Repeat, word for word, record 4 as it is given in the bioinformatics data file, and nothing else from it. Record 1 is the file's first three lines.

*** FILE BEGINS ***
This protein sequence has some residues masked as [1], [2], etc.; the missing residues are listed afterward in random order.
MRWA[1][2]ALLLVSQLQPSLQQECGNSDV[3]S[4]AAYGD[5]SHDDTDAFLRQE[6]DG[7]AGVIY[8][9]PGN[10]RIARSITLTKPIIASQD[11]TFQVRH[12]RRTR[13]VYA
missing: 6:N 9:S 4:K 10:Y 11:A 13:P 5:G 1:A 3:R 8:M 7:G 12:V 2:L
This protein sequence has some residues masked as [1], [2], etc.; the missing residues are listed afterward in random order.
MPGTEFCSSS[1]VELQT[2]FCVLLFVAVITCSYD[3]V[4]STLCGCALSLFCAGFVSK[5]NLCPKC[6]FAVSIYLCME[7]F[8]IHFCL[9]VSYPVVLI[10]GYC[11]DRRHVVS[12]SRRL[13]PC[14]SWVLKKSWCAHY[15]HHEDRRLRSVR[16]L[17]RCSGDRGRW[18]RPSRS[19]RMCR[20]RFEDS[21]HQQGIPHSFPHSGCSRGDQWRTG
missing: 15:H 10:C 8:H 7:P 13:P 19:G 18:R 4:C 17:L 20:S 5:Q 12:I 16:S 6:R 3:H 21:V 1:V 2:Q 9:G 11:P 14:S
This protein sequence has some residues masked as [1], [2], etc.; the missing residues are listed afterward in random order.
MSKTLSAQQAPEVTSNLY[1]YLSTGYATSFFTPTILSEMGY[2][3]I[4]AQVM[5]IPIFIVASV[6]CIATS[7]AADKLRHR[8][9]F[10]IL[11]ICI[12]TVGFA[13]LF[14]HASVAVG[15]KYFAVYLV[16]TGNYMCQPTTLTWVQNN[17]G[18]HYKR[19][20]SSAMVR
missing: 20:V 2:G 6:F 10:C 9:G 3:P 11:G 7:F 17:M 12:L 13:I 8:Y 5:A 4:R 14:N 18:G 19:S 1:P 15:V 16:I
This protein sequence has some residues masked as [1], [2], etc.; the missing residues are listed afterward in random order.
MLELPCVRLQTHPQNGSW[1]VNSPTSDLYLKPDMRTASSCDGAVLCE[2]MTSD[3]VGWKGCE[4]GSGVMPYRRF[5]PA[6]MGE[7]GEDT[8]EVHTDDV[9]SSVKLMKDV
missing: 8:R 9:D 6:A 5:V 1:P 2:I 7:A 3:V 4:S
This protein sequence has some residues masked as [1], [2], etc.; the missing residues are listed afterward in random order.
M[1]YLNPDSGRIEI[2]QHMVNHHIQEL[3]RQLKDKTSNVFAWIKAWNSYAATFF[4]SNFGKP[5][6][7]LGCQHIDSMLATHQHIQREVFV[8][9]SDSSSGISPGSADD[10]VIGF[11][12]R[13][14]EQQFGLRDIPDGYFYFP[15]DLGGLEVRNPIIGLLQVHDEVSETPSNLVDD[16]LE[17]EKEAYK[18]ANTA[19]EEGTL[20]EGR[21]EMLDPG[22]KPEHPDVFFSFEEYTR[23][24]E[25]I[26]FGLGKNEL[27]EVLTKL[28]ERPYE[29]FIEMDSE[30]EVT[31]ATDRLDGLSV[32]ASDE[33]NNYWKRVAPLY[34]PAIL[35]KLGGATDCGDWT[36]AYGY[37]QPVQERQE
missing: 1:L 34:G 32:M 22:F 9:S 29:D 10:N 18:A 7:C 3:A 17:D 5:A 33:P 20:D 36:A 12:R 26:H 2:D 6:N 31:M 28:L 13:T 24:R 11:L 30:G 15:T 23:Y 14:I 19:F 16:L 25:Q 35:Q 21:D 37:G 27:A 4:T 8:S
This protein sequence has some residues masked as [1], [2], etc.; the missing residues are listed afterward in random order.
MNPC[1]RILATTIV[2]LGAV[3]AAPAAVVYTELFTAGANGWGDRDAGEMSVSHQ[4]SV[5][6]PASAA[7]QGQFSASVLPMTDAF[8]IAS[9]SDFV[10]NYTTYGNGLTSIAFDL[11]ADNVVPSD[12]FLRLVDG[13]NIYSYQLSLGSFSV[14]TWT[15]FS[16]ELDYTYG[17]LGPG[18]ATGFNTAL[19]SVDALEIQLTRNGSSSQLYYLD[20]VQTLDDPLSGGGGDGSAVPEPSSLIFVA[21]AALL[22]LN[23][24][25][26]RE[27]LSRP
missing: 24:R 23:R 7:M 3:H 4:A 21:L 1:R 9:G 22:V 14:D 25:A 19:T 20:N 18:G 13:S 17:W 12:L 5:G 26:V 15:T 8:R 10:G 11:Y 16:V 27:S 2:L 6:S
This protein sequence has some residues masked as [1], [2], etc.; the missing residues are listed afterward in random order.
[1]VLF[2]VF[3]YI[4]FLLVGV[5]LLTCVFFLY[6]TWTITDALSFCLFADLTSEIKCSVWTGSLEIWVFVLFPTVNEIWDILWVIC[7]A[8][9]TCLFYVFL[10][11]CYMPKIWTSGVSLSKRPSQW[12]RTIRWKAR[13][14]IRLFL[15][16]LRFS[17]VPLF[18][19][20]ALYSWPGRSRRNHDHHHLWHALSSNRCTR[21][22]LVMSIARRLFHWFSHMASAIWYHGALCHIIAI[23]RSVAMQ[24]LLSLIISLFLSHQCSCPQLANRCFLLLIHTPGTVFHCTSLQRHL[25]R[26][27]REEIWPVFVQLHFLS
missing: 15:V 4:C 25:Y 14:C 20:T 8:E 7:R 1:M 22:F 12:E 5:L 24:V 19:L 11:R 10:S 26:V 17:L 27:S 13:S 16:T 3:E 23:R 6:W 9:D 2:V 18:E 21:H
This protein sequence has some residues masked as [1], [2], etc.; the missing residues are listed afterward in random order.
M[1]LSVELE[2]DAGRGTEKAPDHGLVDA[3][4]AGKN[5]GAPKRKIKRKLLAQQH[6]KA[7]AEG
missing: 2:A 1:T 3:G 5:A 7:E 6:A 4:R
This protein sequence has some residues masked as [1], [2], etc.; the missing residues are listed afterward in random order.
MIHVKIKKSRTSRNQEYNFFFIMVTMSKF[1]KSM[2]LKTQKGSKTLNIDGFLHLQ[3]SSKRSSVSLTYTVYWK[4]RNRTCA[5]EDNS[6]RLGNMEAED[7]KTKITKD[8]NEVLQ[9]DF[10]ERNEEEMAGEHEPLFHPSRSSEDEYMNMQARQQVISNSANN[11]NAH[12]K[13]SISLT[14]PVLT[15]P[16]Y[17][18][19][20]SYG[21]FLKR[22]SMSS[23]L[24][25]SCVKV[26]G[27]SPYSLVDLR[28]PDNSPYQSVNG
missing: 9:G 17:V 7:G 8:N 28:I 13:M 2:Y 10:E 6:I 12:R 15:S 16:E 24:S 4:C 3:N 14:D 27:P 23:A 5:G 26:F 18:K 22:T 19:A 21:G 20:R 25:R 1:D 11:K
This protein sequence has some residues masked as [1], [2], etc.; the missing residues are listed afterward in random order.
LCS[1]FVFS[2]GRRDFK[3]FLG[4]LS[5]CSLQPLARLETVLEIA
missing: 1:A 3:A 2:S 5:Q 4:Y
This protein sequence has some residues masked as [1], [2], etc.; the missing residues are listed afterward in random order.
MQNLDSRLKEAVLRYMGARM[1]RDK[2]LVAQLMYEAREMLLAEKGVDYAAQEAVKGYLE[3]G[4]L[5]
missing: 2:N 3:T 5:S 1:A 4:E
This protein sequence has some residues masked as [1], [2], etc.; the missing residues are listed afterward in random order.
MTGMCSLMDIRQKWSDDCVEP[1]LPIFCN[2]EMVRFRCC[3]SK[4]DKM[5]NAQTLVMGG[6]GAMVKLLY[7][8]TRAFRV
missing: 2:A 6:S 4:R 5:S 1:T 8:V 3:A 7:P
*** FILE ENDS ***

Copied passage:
This protein sequence has some residues masked as [1], [2], etc.; the missing residues are listed afterward in random order.
MLELPCVRLQTHPQNGSW[1]VNSPTSDLYLKPDMRTASSCDGAVLCE[2]MTSD[3]VGWKGCE[4]GSGVMPYRRF[5]PA[6]MGE[7]GEDT[8]EVHTDDV[9]SSVKLMKDV
missing: 8:R 9:D 6:A 5:V 1:P 2:I 7:A 3:V 4:S